The man who once claimed it was his job to take a bullet for the president appears to have failed on a massive scale. Michael Cohen, in an interview with the bastion of modern progressivism, Vanity Fair, recounted several conversations he had with Donald Trump in which he claims the president used racially charged language.
But what to make of the interview? Are the accusations credible, or is Cohen – currently awaiting sentencing for a series of offences, including campaign finance violations – looking to bask in the fleeting love of the political left in the hopes of a modicum of leniency?
Among other allegations, Trump’s former lawyer accused his one-time friend and client of using shocking language whilst looking out at a rally crowd. Cohen says:
“I told Trump that the rally looked vanilla on television. Trump responded, ‘That’s because black people are too stupid to vote for me.’”
And on and on. Among other accusations, Cohen suggests that Trump was racially biased during the filming of his show The Apprentice. “Trump was explaining his back-and-forth about not picking [Kwame] Jackson,” as the winner of that season, Cohen explained. “He said, ‘There’s no way I can let this black f-g win.’”
This is where questions should – but won’t – be asked. Donald Trump has had black winners on his show; surely if he were opposed to allowing black contestants to win, we would never have seen the spectacular victory of the multi-talented Randal D. Pinkett?
Cohen, perhaps sensing the second question on everyone’s lips, was quick to point out that he did not denounce the president for his alleged racism earlier because “I truly thought the office would change him.” And then he expresses surprise that the role has “exacerbated” Trump’s rhetoric.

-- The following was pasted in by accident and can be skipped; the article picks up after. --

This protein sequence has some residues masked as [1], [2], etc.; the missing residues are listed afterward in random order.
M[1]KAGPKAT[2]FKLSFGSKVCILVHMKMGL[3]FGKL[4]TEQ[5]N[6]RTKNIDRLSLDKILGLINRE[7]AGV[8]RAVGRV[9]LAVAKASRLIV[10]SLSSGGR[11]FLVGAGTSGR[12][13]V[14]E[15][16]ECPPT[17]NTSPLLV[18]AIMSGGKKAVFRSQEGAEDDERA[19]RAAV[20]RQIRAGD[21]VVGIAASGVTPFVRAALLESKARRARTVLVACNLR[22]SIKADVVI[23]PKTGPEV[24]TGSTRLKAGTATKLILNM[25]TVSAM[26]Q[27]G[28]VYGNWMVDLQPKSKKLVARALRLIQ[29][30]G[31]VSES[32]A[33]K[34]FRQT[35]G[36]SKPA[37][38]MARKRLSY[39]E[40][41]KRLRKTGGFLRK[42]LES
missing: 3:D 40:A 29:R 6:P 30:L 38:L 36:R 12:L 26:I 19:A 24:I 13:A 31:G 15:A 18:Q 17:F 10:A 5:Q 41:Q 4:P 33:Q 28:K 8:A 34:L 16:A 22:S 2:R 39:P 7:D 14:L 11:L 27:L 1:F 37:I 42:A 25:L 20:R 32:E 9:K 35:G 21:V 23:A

Has he even met President Trump?
The Donald has been a larger than life character for decades; could there be a single person alive who seriously believes that becoming president of the United States would “temper” his exuberance?
Vanity, Oh, Vanity
Vanity Fair’s role in this story is not to be ignored. It is of note that Michael Cohen would choose to unleash a potentially massively damaging attack against the president this close to an election cycle that many see as a referendum on the Trump presidency. Just two weeks earlier, VF released a puff-piece on Cohen suggesting that he is a reformed character who is “doubling down” on doing his civic duty.
From the rather schizophrenic story, it appears that doing one’s civic duty means little more than being a registered Democrat. It fails to highlight any particular “good deeds” the lawyer is engaging in to reclaim his lost morality. But perhaps information was never the purpose of the story in the first place.
Surely a respected lawyer of Cohen’s caliber and a magazine of Vanity Fair’s reputation would never agree to scratch each other’s backs? The idea that a publication of note would stoop to sway public opinion for the bite of a juicy, exclusive apple, is clearly in the realm of fiction. Isn’t it?